Below is a video 9:43 video with Bill Moyers interviewing economist Dean Baker and journalist Bob Herbert. Dean is a frequent contributor to Beat the Press weblog where his comments seem ring true.

These are my impressions:

  1. Franchising is only one part of  an ongoing economic clear-cutting of non-elites.
  2. Predatory actions are the new American Dream, including small business lending.
  3. The media is not asking for solutions, they’re part of the problem (bias is not recognized).
  4. Listen to the nuns: chicanery happens when you neuter the watchdogs.
  5. Bailouts have zero accountability (paying out the elites who got us in this mess).
  6. Debt enslaves. Usury is a forgotten concept.
  7. Any collective impulse such as unions (or Independent Franchise Associations or national groups of IndFA) is ridiculed which maintains the elite’s control.
  8. Employers simply terminate troublemakers: It’s cheaper to drag it out for 2 to 3 years and pay a small fine, if anything at all. Ditto in franchising.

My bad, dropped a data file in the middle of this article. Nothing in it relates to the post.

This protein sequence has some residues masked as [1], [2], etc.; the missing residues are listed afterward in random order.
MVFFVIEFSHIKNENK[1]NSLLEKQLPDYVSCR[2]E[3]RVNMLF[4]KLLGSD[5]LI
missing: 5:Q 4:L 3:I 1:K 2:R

I never really thought about class warfare before.

  • I think about it a lot more lately.

The bilateral Value of Symbolic, non-violent Acts

December 19, 2008

ricksalutinIn The Globe and Mail newspaper opinion article named Peace on Earth, good shoes toward men, author Rick Salutin touches on an important point.

In the face of overwhelming power, symbolic acts are important. They hold the promise of growth for both sides of any conflict.

Specifically: